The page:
“I put myself in (Halsey’s) shoes,” Harris said of his strategy for the final round. “If I’d just run a 3.64, I’d either leave it alone or calm it down a little bit. I knew I’d have to be on my A-game and I knew I’d have to be fast. I definitely knew I couldn’t go 3.65 or anything like that, but I felt like I could run a .67 pretty easily. I gave it what I thought the track would hold. I won all year long just being consistent and being the one that could go down the track. I didn’t want to throw the kitchen sink at it, but I didn’t want to give it away either. I just found a place in the middle and stuck with it.”

Harris, who won the first PDRA Pro Nitrous world championship in 2014, qualified No. 9 and won first round on a holeshot before two consecutive singles when Danny Sauro didn’t make the second-round call and Todd Fontana broke before staging. Halsey in his Fulton-powered ’68 Camaro fired off a 3.659 at 206.04 over Randy Weatherford, a 3.68 at 205.35 over Tommy Franklin, and the record 3.646 at 205.69 over Jay Cox in the semifinals. The Pro Nitrous speed record was reset in the second round by Lizzy Musi and her 209.23 mph blast.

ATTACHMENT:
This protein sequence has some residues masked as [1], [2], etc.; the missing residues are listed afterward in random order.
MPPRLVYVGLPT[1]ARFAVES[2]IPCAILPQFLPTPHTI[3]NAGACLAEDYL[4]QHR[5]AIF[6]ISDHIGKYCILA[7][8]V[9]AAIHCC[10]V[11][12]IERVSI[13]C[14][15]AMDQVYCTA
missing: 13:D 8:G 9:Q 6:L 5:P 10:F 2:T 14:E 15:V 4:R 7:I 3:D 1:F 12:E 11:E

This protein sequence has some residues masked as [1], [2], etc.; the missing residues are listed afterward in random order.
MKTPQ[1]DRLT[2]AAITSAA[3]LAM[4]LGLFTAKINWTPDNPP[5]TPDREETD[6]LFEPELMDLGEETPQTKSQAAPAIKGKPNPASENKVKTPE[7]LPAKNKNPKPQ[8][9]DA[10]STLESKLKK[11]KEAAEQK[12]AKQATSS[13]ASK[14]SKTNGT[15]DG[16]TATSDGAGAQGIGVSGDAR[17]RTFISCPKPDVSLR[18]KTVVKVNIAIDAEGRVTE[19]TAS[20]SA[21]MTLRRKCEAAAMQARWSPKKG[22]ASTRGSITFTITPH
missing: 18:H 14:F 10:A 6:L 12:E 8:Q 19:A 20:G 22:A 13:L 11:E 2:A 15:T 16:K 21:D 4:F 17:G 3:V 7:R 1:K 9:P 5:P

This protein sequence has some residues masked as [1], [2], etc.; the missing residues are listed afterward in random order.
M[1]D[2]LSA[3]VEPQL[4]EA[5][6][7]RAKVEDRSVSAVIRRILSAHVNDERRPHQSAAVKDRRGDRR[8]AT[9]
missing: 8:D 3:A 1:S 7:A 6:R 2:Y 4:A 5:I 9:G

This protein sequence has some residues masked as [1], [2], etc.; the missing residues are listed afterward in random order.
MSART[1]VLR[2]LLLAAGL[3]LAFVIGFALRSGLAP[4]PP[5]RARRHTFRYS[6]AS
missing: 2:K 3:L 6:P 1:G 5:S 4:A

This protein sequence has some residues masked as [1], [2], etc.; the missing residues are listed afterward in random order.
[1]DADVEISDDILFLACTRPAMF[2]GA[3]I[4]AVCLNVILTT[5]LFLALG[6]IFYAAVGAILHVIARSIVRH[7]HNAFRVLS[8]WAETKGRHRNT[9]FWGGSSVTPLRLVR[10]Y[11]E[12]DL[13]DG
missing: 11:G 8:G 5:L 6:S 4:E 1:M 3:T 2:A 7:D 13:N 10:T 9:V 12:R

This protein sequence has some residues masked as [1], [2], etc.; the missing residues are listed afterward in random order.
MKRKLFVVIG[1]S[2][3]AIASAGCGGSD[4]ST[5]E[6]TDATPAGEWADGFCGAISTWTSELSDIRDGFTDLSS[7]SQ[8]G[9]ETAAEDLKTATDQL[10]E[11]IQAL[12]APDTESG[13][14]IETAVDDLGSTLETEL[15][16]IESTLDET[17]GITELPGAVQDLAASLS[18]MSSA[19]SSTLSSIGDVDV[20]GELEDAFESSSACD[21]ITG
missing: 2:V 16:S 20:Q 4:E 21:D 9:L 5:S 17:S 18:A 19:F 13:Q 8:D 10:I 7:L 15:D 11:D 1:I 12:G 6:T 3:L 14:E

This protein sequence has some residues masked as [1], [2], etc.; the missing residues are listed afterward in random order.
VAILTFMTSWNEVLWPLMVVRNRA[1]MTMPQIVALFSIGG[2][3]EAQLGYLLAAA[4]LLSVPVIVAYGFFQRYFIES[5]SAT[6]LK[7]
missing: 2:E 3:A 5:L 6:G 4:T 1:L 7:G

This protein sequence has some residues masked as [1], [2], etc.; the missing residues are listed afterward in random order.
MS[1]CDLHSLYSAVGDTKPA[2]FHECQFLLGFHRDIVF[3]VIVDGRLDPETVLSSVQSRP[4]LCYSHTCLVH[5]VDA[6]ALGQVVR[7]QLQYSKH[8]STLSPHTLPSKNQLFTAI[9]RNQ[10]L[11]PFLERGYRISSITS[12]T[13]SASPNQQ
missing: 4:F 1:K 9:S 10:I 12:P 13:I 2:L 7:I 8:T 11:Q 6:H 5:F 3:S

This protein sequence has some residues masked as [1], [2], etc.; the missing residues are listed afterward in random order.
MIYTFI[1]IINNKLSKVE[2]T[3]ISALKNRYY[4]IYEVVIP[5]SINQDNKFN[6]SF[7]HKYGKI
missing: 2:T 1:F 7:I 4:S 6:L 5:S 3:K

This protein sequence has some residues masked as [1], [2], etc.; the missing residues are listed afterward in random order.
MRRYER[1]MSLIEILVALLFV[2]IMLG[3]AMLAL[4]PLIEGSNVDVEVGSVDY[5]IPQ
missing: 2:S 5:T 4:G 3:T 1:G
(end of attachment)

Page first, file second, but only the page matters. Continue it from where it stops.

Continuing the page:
Following a career-best 3.70 in the Pro Boost final round at the Fall Nationals, Melanie Salemi jokingly asked her husband and tuner, Jon, for a 3.6-second time slip. He delivered in spades, tuning Melanie and the “Purple Reign” ’68 Firebird to a string of 3.6s at the World Finals. Most notably, Salemi fired off a 3.624 at 206.20 to reset the Pro Boost ET world record in the second round, then a 3.662 at 204.66 in a decisive final-round victory over first-time finalist Kurt Steding and his 3.886 at 196.16.

“It’s really awesome to finish off the year like this,” Salemi said. “I just want to thank Jon, (brother-in-law) Jim, (stepson) Evan, the guys at the shop, (engine builder) Mike Stawicki, and everybody who has a hand in this. This win came with really good timing and it’s awesome for all of us to capture the win and the record right before winter. We have one more race in Florida, then we’re going to get super-serious on the dyno and work on our program for next year.”

Salemi qualified No. 2 with a 3.661 at 204.76, then improved to a 3.642 at 206.07 over Mike DiDomenico and the record 3.62 over Larry Higginbotham. An unopposed 3.648 at 205.07 in the semifinals gave the Buffalo, New York, resident lane choice over Steding and his P2 Racing ’16 Corvette in the final round. For his spot in the final, Steding moved past the first round on a single, won a pedalfest over Andy Jensen in the second round, and a career-best 3.743 at 197.62 to defeat 2018 world champion Tommy D’Aprile in the semifinals.


The storyline of the World Finals in Extreme Pro Stock was the possibility of the first 3-second run by a mountain motor Pro Stock car. While no one hit that mark, a few drivers came close, including event winner Chris Powers in his Liberty’s Gears ’14 Camaro. He was a part of the quickest side-by-side race in class history – identical 4.012s by Powers and Jeff Dobbins in the second round – on his way to the final round. Opponent Elijah Morton went red, but Powers was ready with a 4.032 at 178.71 to get the win.